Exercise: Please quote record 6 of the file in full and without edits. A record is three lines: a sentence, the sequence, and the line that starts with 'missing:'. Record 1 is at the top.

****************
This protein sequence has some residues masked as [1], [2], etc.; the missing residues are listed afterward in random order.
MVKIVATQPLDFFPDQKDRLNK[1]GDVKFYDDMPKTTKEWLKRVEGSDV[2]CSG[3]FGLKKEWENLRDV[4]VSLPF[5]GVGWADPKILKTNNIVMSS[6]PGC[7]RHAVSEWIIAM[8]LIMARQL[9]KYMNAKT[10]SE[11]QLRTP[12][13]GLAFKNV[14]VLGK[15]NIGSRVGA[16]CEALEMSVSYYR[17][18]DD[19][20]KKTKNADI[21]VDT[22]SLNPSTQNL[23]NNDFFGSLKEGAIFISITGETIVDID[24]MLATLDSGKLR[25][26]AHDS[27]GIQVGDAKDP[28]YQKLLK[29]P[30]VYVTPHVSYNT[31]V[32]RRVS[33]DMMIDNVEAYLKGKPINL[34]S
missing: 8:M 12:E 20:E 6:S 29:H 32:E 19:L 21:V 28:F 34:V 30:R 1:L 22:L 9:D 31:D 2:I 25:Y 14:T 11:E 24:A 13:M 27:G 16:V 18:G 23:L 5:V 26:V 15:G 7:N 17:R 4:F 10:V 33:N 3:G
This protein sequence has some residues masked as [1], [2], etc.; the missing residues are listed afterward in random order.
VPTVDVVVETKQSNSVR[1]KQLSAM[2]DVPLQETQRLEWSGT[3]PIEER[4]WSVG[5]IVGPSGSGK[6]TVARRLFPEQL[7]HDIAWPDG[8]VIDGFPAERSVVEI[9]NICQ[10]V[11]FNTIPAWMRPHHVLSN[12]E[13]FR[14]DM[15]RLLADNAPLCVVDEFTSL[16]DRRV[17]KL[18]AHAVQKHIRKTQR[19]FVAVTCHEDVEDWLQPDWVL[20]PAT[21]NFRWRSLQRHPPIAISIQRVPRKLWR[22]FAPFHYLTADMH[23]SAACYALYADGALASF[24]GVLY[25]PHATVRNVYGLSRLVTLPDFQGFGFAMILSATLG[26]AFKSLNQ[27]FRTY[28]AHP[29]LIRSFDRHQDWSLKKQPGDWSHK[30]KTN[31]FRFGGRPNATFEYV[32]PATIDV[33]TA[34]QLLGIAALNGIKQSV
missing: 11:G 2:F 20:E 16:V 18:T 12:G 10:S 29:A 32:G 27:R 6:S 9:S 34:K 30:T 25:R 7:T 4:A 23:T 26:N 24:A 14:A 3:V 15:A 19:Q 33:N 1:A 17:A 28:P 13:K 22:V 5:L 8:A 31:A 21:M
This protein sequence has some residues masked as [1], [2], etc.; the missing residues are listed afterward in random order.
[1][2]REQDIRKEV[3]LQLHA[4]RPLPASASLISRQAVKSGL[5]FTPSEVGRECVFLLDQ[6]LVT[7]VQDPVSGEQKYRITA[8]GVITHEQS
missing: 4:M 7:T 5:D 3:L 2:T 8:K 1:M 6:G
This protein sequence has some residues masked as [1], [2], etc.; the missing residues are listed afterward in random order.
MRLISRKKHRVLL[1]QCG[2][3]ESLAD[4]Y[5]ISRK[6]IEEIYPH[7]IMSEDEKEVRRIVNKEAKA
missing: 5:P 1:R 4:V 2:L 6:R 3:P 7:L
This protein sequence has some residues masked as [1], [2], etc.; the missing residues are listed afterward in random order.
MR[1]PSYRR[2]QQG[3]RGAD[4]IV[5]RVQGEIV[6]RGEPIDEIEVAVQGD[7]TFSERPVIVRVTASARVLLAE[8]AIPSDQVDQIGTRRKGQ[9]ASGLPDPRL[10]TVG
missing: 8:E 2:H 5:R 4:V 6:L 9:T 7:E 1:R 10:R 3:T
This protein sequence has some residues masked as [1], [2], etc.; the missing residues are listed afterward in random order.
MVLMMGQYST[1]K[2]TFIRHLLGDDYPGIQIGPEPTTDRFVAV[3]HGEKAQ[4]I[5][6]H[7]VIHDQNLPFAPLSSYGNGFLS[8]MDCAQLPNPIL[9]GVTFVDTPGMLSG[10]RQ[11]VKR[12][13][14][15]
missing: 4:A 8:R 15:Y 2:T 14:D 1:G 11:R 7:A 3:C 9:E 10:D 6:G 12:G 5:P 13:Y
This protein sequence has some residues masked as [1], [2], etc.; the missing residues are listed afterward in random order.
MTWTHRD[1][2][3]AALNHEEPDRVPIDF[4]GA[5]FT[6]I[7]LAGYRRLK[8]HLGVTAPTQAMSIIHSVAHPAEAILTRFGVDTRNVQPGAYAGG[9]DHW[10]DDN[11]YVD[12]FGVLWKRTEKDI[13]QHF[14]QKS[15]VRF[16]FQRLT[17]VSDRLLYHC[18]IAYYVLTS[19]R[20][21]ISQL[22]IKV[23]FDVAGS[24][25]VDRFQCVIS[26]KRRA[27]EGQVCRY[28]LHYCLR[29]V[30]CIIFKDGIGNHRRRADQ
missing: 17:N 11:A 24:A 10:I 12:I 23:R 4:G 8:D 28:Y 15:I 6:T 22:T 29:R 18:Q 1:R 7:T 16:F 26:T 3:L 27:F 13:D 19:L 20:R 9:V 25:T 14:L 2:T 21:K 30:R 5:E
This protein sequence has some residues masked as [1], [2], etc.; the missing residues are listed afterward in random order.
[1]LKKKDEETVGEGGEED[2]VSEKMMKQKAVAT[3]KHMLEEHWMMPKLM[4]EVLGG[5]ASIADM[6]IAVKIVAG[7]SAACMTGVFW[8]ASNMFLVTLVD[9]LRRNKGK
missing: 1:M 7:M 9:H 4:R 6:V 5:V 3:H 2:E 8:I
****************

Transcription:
This protein sequence has some residues masked as [1], [2], etc.; the missing residues are listed afterward in random order.
MVLMMGQYST[1]K[2]TFIRHLLGDDYPGIQIGPEPTTDRFVAV[3]HGEKAQ[4]I[5][6]H[7]VIHDQNLPFAPLSSYGNGFLS[8]MDCAQLPNPIL[9]GVTFVDTPGMLSG[10]RQ[11]VKR[12][13][14][15]
missing: 4:A 8:R 15:Y 2:T 14:D 1:G 11:R 7:A 3:C 9:E 10:D 6:G 12:G 5:P 13:Y